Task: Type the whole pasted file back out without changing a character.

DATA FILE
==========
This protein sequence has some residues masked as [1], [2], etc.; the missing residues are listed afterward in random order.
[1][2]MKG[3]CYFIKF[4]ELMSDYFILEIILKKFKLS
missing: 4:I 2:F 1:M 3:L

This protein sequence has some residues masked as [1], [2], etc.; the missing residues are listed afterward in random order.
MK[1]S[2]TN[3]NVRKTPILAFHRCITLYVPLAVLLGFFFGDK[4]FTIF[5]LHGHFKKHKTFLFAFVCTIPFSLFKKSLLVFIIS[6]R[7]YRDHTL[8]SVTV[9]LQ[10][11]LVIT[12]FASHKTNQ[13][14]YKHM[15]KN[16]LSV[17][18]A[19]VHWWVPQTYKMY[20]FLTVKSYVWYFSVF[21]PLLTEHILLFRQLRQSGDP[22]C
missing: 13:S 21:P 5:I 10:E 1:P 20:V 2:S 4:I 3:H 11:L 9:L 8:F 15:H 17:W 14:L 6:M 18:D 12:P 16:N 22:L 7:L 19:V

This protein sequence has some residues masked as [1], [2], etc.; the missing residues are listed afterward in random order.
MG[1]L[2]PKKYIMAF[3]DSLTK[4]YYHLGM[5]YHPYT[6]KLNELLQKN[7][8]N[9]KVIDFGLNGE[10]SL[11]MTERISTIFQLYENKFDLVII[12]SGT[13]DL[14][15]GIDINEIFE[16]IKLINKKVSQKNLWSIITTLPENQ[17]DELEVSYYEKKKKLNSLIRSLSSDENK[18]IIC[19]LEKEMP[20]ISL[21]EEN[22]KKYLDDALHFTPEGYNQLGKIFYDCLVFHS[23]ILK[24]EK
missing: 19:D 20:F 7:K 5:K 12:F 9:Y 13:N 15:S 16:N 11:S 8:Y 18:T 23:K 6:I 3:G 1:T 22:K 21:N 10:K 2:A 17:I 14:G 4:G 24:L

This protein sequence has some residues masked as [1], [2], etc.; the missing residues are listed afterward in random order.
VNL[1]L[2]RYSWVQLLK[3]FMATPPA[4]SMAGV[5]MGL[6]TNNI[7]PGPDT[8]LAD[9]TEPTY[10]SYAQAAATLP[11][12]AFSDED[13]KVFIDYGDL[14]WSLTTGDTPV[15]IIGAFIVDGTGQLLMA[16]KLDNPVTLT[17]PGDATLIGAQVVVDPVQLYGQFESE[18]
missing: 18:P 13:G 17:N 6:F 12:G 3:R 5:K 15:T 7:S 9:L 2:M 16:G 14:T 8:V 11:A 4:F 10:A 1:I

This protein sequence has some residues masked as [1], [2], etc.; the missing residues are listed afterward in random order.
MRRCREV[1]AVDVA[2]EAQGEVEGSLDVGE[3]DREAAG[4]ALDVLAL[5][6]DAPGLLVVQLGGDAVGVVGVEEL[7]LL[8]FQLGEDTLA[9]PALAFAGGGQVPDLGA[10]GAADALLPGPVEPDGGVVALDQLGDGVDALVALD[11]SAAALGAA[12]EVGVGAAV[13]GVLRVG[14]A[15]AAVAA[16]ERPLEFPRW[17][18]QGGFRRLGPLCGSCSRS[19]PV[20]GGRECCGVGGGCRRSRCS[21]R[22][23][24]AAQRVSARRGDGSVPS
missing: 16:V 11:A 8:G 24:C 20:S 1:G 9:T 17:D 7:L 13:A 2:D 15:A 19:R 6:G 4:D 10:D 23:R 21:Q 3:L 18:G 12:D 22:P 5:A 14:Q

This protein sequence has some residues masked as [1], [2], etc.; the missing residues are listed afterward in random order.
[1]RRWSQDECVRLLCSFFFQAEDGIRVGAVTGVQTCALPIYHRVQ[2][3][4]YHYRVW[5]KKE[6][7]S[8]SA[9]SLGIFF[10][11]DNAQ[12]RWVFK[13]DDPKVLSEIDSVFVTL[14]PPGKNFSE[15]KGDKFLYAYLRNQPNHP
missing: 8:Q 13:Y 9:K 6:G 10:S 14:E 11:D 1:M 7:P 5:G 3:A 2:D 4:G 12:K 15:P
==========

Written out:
This protein sequence has some residues masked as [1], [2], etc.; the missing residues are listed afterward in random order.
[1][2]MKG[3]CYFIKF[4]ELMSDYFILEIILKKFKLS
missing: 4:I 2:F 1:M 3:L

This protein sequence has some residues masked as [1], [2], etc.; the missing residues are listed afterward in random order.
MK[1]S[2]TN[3]NVRKTPILAFHRCITLYVPLAVLLGFFFGDK[4]FTIF[5]LHGHFKKHKTFLFAFVCTIPFSLFKKSLLVFIIS[6]R[7]YRDHTL[8]SVTV[9]LQ[10][11]LVIT[12]FASHKTNQ[13][14]YKHM[15]KN[16]LSV[17][18]A[19]VHWWVPQTYKMY[20]FLTVKSYVWYFSVF[21]PLLTEHILLFRQLRQSGDP[22]C
missing: 13:S 21:P 5:I 10:E 1:P 20:V 2:S 4:I 3:H 11:L 9:L 8:F 15:H 17:W 14:L 6:M 18:D 12:P 16:N 22:L 7:L 19:V

This protein sequence has some residues masked as [1], [2], etc.; the missing residues are listed afterward in random order.
MG[1]L[2]PKKYIMAF[3]DSLTK[4]YYHLGM[5]YHPYT[6]KLNELLQKN[7][8]N[9]KVIDFGLNGE[10]SL[11]MTERISTIFQLYENKFDLVII[12]SGT[13]DL[14][15]GIDINEIFE[16]IKLINKKVSQKNLWSIITTLPENQ[17]DELEVSYYEKKKKLNSLIRSLSSDENK[18]IIC[19]LEKEMP[20]ISL[21]EEN[22]KKYLDDALHFTPEGYNQLGKIFYDCLVFHS[23]ILK[24]EK
missing: 19:D 20:F 7:K 5:K 12:F 9:Y 13:N 15:S 16:N 11:S 8:Y 18:T 23:K 6:I 3:G 1:T 22:K 21:N 10:K 2:A 17:I 14:G 4:G 24:L

This protein sequence has some residues masked as [1], [2], etc.; the missing residues are listed afterward in random order.
VNL[1]L[2]RYSWVQLLK[3]FMATPPA[4]SMAGV[5]MGL[6]TNNI[7]PGPDT[8]LAD[9]TEPTY[10]SYAQAAATLP[11][12]AFSDED[13]KVFIDYGDL[14]WSLTTGDTPV[15]IIGAFIVDGTGQLLMA[16]KLDNPVTLT[17]PGDATLIGAQVVVDPVQLYGQFESE[18]
missing: 18:P 13:G 17:N 6:F 12:G 3:R 5:K 15:T 7:S 9:L 2:M 16:G 14:T 8:V 11:A 4:F 10:A 1:I

This protein sequence has some residues masked as [1], [2], etc.; the missing residues are listed afterward in random order.
MRRCREV[1]AVDVA[2]EAQGEVEGSLDVGE[3]DREAAG[4]ALDVLAL[5][6]DAPGLLVVQLGGDAVGVVGVEEL[7]LL[8]FQLGEDTLA[9]PALAFAGGGQVPDLGA[10]GAADALLPGPVEPDGGVVALDQLGDGVDALVALD[11]SAAALGAA[12]EVGVGAAV[13]GVLRVG[14]A[15]AAVAA[16]ERPLEFPRW[17][18]QGGFRRLGPLCGSCSRS[19]PV[20]GGRECCGVGGGCRRSRCS[21]R[22][23][24]AAQRVSARRGDGSVPS
missing: 16:V 11:A 8:G 24:C 20:S 1:G 9:T 17:D 7:L 13:A 2:D 15:A 19:R 6:G 4:D 10:D 23:R 21:Q 3:L 18:G 12:D 22:P 5:A 14:Q

This protein sequence has some residues masked as [1], [2], etc.; the missing residues are listed afterward in random order.
[1]RRWSQDECVRLLCSFFFQAEDGIRVGAVTGVQTCALPIYHRVQ[2][3][4]YHYRVW[5]KKE[6][7]S[8]SA[9]SLGIFF[10][11]DNAQ[12]RWVFK[13]DDPKVLSEIDSVFVTL[14]PPGKNFSE[15]KGDKFLYAYLRNQPNHP
missing: 8:Q 13:Y 9:K 6:G 10:S 14:E 11:D 1:M 7:P 5:G 3:A 2:D 4:G 12:K 15:P